Constructing ocean research’s new home at Dal

- December 14, 2012

A sneak peak inside the atrium of the under-construction Dalhousie Ocean Sciences Building. (Nick Pearce photos)
A sneak peak inside the atrium of the under-construction Dalhousie Ocean Sciences Building. (Nick Pearce photos)

Construction moves along on the Dalhousie Ocean Sciences Building.

The new building on Oxford Street, which until recently was known as the “Oceans Excellence Centre,” is scheduled to open its doors late spring 2013.
Last week, Doug Wallace, Dal’s Canada Excellence Research Chair (CERC) in Ocean Science and Technology, took a tour of the building with members of his team to check on its progress. Dr. Wallace’s group will be the building’s primary occupant. The five-story building will include offices and labs for the Ocean Tracking Network and the Halifax Marine Research Institute, an expansion of the Aquatron’s tank capacity, and two floors of space for future research expansion.
One of the building’s more novel features will be several “portable” labs: 20-foot shipping containers that will allow Dr. Wallace and his team to work in the same labs at sea and on shore.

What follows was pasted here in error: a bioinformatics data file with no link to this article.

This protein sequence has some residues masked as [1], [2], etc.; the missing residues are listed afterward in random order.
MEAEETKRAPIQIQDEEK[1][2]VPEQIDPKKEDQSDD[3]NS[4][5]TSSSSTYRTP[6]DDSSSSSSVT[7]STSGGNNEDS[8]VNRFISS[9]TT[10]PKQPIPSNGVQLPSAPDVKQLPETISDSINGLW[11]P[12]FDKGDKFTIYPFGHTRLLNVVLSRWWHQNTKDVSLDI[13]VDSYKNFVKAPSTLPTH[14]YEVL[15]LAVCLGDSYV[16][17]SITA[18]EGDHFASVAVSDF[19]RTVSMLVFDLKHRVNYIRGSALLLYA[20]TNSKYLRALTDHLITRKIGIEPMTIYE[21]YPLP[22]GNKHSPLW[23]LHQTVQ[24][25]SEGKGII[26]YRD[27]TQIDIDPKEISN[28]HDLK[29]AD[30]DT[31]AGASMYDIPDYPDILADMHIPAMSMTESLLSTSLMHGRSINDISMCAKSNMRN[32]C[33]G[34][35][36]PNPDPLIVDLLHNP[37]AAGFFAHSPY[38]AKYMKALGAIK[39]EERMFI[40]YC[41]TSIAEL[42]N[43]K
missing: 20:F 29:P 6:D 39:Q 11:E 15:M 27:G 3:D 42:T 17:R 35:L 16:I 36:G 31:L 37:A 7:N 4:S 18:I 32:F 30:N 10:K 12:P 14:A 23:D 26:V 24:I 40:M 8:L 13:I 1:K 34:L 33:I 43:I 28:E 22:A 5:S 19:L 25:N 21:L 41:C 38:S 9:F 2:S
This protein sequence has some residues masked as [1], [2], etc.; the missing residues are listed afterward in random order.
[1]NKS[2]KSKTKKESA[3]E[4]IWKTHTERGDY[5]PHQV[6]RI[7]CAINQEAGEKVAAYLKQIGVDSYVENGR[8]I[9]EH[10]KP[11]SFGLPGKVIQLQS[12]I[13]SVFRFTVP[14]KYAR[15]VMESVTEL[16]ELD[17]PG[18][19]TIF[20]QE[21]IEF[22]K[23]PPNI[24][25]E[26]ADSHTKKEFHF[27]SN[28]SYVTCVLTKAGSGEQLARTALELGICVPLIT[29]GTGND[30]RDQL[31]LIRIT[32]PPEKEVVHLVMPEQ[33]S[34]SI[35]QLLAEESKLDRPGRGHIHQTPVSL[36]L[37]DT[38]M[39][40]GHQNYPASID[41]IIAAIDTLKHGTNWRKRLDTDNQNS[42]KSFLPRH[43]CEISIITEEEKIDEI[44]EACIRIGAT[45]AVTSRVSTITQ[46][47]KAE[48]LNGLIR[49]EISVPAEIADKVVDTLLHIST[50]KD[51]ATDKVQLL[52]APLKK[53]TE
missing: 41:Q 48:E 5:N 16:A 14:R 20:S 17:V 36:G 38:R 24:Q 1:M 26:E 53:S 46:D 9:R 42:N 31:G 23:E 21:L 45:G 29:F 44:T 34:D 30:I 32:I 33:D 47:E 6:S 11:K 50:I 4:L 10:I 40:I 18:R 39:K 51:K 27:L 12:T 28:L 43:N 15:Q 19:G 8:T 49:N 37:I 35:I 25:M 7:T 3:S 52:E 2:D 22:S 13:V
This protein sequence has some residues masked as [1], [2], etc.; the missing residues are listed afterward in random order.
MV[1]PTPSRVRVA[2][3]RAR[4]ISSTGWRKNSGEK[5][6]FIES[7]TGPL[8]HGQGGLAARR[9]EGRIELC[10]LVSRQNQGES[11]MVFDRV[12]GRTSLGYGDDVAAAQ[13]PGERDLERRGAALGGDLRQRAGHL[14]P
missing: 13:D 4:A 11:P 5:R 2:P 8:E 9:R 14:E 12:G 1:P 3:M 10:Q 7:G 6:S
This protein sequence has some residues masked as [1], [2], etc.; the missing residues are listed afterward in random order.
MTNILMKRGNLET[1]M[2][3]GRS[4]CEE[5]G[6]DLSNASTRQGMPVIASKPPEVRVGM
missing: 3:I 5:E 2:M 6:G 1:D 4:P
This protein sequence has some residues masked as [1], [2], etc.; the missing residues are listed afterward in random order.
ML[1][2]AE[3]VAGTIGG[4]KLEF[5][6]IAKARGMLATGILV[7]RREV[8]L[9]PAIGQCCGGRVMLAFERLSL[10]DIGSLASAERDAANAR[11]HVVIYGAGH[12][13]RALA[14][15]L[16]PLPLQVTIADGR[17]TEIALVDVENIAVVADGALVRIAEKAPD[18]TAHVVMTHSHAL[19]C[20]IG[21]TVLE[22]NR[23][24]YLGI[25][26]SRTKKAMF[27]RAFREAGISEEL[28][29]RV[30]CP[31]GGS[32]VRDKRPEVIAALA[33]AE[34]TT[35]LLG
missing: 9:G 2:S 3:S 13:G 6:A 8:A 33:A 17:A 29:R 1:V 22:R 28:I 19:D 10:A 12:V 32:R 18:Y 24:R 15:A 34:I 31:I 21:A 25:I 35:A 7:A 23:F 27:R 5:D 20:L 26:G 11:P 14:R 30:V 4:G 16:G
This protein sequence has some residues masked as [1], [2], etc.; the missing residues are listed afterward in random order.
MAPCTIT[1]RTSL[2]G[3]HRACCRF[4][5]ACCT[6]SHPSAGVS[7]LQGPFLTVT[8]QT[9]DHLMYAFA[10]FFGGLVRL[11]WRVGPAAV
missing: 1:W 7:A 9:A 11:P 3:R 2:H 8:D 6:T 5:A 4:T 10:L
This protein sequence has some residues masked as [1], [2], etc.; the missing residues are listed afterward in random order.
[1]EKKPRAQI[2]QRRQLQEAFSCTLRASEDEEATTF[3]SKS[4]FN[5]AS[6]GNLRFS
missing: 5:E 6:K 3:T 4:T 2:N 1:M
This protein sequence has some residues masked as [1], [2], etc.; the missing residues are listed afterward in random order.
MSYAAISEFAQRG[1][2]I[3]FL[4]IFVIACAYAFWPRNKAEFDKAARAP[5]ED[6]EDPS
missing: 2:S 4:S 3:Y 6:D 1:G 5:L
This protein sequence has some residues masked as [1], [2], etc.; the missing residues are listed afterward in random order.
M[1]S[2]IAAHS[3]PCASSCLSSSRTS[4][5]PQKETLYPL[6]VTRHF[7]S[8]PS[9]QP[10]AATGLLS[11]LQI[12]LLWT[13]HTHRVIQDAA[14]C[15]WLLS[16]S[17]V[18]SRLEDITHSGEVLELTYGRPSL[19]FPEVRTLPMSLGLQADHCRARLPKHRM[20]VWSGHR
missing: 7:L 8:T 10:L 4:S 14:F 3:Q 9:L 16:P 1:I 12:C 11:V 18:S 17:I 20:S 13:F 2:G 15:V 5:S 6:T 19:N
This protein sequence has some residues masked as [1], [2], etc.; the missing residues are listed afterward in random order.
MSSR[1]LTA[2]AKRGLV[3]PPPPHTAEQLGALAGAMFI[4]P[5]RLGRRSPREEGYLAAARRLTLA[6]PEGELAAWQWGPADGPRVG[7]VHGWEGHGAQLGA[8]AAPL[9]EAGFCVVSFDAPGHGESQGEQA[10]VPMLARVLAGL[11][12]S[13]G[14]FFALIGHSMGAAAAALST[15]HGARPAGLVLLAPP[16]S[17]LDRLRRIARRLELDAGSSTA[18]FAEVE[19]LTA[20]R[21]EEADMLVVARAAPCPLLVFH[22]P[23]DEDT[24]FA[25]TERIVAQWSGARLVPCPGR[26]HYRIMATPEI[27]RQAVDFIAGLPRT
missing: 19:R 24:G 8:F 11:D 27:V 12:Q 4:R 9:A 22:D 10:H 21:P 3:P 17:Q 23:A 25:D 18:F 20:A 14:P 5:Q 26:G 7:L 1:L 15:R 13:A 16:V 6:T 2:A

Dr. Wallace, who is also the first scientific director of the Halifax Marine Research Institute, is leading the development of new observation instruments to measure biogeochemical oceanic change. His team is producing computer models that will make great leaps in predicting how greenhouse gases will affect ocean ecosystems in the decades ahead. In total, the CERC in Ocean Science and Technology is expected to bring more than 40 research positions to Dalhousie in the coming years.
The Dalhousie Ocean Sciences Building will be connected to the Life Sciences Centre’s west wing Oceanography via an atrium. The total budget for the 76,000 sq. ft building is set at $41.5 million.

Learn more about this and other ongoing construction projects at the Facilities Management website.

Dr. Wallace (right) tours the building with Sara Iverson, Biology professor (pointing).


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